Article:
Steelworkers Boss in Northern Ohio Charged with Theft, Fraud

steelworkers-logoFor most union officials, a strike is a last-ditch opportunity to gain bargaining leverage. For David Sager, former president of United Steelworkers Local 5000, it appears to have been an opportunity to increase his personal wealth through a series of illegal schemes. On September 14, Sager was indicted in U.S. District Court for the Northern District of Ohio on nine counts of embezzlement, plus 18 counts of mail fraud, one count of obstruction of justice and one count of making false statements to law enforcement. He then pleaded not guilty and was set free on bond. “This defendant betrayed the union membership he promised to represent,” said U.S. Attorney Carole Rendon. The charges follow a joint investigation by the IRS and the U.S. Labor Department’s Office of Labor-Management Standards.

United Steelworkers Local 5000, based in Middleburg Heights, Ohio, in suburban Cleveland, represents about 100 employees of various Great Lakes shipping companies. David Sager, 58, a resident of Gibsonburg, Ohio (near Sandusky), served as president of the union from 1999 until April of this year. Federal prosecutors say that during 2010-12 he embezzled more than $180,000 from a strike fund created in 2009 in anticipation of a strike, a period in which he no longer was employed. Moreover, they maintain, he extracted well over $200,000 in payoffs to his union from more than one union employer in return for a promise of going easier on them in future negotiations, a common labor-management quid pro quo arrangement outlawed by the Taft-Hartley Act of 1947. The two types of offenses were not unrelated.

Back in 2009, Steelworkers Local 5000 went on strike, though without holding a prior rank and file member vote, after failing to reach a contract with the New York-based American Steamship, an employer identified in the indictment as “Company 2.” During negotiations, American Steamship eliminated the position of contract coordinator, the position held by Sager. Local union leaders, seeking a financial cushion in the event of a walkout, established a strike fund. Sager and two other union officials were signatories to the fund’s bank account. If a union member wanted to claim benefits, that person had to submit a voucher and a copy of the bill. A committee on which Sager served would review the voucher request. If the request met with committee approval, a union official, identified in the indictment as “Labor Official 2,” would issue a check. As the strike dragged on, Sager had vendors and Sandusky County, Ohio issue a total of $182,659.96 worth of checks for a variety of personal expenditures. He used $32,947.68 of that sum to make mortgage payments, property tax payments and home repairs. He and family members also made more than $11,500 worth of retail purchases. The Sager family also used union money for landscaping, salon services, furniture, restaurant meals and concert tickets. If nothing else, the strike seemed a smart short-run career move.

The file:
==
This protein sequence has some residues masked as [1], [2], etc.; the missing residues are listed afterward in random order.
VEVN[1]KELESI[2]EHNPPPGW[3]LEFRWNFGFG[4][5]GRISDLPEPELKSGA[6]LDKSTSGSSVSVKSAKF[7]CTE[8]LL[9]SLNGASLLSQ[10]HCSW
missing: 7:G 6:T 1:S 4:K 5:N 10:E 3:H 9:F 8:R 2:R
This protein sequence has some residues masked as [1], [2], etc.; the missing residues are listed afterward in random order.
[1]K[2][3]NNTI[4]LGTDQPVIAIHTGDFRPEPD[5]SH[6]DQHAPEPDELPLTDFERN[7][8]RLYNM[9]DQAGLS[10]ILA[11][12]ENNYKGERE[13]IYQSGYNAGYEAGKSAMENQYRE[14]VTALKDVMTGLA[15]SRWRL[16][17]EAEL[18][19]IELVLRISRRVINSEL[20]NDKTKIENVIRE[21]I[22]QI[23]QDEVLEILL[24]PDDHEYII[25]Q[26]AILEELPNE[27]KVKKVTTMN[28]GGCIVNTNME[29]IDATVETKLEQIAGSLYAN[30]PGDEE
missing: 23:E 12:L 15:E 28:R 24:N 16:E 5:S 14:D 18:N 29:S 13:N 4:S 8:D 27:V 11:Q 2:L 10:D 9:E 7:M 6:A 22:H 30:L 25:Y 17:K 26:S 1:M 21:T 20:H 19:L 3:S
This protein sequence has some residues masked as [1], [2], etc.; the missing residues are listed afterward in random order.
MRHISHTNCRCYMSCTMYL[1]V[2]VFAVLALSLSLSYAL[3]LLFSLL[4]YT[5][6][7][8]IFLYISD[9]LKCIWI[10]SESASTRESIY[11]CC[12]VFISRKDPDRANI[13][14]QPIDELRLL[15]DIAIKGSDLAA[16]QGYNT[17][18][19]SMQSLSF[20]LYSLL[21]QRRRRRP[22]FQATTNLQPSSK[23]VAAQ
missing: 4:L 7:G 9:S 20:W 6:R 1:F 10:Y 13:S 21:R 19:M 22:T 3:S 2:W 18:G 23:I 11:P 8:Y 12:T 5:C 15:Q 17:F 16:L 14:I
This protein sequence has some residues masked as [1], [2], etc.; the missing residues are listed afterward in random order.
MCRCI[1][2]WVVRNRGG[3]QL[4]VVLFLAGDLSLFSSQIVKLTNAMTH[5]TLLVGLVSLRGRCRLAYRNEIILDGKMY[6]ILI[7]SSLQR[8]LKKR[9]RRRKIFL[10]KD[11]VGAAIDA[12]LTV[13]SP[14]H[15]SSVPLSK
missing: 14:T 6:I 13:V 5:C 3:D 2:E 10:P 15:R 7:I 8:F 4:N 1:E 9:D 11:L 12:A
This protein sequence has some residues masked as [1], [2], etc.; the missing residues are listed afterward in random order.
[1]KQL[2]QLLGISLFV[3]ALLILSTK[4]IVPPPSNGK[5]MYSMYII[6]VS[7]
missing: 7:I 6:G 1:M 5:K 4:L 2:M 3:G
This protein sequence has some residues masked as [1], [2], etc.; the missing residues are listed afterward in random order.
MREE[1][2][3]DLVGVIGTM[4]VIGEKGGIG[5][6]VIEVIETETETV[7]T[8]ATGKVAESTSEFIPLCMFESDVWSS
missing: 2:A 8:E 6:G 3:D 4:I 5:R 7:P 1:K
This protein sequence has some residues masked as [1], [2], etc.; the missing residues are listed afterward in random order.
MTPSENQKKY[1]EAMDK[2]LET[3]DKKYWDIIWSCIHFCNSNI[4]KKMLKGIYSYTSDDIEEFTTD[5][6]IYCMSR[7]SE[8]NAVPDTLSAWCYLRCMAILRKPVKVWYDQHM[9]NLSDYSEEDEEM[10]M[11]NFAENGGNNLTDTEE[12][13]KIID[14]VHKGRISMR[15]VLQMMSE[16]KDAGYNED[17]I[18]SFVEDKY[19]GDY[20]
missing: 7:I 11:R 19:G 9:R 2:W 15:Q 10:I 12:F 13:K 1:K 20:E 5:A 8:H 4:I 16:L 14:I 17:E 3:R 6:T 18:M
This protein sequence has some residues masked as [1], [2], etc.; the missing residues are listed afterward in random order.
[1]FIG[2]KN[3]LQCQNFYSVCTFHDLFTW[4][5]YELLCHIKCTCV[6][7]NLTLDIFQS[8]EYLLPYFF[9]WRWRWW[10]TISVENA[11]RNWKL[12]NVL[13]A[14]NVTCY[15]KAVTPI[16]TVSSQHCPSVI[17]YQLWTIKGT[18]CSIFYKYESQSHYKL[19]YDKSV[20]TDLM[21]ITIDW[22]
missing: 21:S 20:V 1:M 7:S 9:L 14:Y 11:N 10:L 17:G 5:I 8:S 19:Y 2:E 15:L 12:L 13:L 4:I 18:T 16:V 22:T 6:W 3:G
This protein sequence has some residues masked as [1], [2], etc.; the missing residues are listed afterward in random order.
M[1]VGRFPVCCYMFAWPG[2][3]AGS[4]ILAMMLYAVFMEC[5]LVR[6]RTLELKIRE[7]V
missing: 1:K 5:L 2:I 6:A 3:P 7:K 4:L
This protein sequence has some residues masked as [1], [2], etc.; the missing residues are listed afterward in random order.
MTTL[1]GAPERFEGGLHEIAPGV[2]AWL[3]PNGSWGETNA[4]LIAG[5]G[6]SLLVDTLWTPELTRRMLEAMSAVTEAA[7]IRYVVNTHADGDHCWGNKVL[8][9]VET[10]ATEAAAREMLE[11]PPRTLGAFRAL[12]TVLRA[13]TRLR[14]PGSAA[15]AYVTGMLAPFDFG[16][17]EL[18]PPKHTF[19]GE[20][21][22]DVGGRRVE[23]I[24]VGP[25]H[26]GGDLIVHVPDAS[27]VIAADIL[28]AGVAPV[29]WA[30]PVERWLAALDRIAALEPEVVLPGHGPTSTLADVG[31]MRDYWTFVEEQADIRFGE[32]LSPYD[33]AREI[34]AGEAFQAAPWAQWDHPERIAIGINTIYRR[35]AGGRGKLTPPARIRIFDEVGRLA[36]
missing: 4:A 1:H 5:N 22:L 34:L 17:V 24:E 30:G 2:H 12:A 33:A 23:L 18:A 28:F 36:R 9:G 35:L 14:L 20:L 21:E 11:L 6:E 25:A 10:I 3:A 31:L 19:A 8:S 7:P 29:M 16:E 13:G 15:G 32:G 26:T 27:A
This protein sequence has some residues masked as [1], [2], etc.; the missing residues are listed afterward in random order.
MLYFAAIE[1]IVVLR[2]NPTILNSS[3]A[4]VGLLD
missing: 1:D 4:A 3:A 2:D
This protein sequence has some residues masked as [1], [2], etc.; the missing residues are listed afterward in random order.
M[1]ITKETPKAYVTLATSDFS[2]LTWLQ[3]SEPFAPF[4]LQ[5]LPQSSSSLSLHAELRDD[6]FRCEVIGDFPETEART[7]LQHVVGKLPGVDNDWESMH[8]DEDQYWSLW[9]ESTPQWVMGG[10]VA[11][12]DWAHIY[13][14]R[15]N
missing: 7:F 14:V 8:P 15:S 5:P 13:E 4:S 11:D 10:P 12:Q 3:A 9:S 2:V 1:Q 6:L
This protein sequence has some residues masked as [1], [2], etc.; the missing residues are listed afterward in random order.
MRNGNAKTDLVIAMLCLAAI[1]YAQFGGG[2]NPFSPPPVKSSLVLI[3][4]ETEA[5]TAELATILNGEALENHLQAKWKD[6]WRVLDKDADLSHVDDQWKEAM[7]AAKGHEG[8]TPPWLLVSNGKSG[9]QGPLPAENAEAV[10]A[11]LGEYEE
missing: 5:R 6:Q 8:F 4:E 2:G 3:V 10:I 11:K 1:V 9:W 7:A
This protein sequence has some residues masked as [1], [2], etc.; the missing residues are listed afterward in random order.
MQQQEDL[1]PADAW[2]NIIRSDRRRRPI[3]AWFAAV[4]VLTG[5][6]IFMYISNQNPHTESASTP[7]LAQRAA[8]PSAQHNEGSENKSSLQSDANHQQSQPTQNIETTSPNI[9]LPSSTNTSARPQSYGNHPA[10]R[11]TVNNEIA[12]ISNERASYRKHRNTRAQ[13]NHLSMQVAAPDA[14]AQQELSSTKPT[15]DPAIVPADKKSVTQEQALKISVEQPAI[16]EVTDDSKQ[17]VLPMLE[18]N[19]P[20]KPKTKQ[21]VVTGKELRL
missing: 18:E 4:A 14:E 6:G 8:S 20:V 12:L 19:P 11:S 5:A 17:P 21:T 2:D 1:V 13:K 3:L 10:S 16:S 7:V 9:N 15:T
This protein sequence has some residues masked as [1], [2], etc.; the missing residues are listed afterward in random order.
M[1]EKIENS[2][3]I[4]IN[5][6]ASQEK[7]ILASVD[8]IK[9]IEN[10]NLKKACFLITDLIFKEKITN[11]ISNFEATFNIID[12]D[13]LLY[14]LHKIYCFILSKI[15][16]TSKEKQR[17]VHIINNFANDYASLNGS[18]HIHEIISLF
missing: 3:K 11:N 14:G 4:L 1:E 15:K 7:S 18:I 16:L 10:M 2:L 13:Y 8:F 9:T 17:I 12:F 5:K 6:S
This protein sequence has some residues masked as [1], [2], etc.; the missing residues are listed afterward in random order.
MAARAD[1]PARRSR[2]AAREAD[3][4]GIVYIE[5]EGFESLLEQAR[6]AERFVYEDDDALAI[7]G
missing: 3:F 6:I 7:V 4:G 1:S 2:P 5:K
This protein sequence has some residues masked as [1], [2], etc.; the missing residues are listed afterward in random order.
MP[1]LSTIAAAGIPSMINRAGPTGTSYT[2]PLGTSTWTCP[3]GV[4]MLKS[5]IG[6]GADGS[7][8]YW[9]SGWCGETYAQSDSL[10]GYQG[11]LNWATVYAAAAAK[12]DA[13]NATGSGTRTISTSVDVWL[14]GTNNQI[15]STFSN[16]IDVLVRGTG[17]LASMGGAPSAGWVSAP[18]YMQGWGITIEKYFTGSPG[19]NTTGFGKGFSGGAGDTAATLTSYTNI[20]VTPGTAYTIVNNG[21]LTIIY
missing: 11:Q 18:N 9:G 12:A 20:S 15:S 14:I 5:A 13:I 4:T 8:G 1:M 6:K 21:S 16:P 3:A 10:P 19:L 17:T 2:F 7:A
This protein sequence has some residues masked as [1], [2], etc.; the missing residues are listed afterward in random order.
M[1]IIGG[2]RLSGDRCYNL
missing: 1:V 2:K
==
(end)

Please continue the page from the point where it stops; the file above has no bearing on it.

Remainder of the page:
The strike finally ended in 2012. The following year Sager caught a break. American Steamship reinstated him as a wheelman and assigned him to a vessel. For whatever reason, soon after assuming the job, he took a personal leave of absence. And he did not return to work. In response, American Steamship fired him. But Sager still had a job as a union official. Once again, he saw a shady opportunity. He reportedly told certain union employers that if they wanted his cooperation, they would have to make monetary contributions to the union. And for the most part, that meant contributions to him. According to the indictment, on May 16, 2013, an employee of Company 5 sent an e-mail to selected fellow employees that read: “We are on the verge of losing Local 5000 if we can’t come up with an arrangement, and I am afraid (another union) will pick up the pieces and become the sole source of crew manpower on the lakes.” On July 11, 2013, Company 4, Company 5 and Local 5000 signed a joint employment trust agreement, which they renewed a year later. A firm named in the indictment as “Company 3,” however, was a holdout. One or more of its officials told Sager that he was in violation of the Taft-Hartley Act. There was more. On May 28, 2014, an employee of Company 3 sent an e-mail to employees stating: “You will notice that [Local 5000 ] is coming back at us for the Joint Employment Trust [aka Sager’s pay].”

David Sager got paid. In 2013, Companies 4 and 5 allegedly provided about $77,000 to Steelworkers Local 5000. In 2014, Companies 4 and 5 wrote Local 5000 approximately $73,418 in checks. And in 2015, Companies 4 and 5 paid $77,000 to the union. Sager received most of that roughly $230,000. Adding in his embezzlement from the union strike fund, his total take came to roughly $380,000. A spokesman for the U.S. Attorney’s Office has declined to comment on the payoffs. The reason, in the end, will come out whether or not the case goes to trial.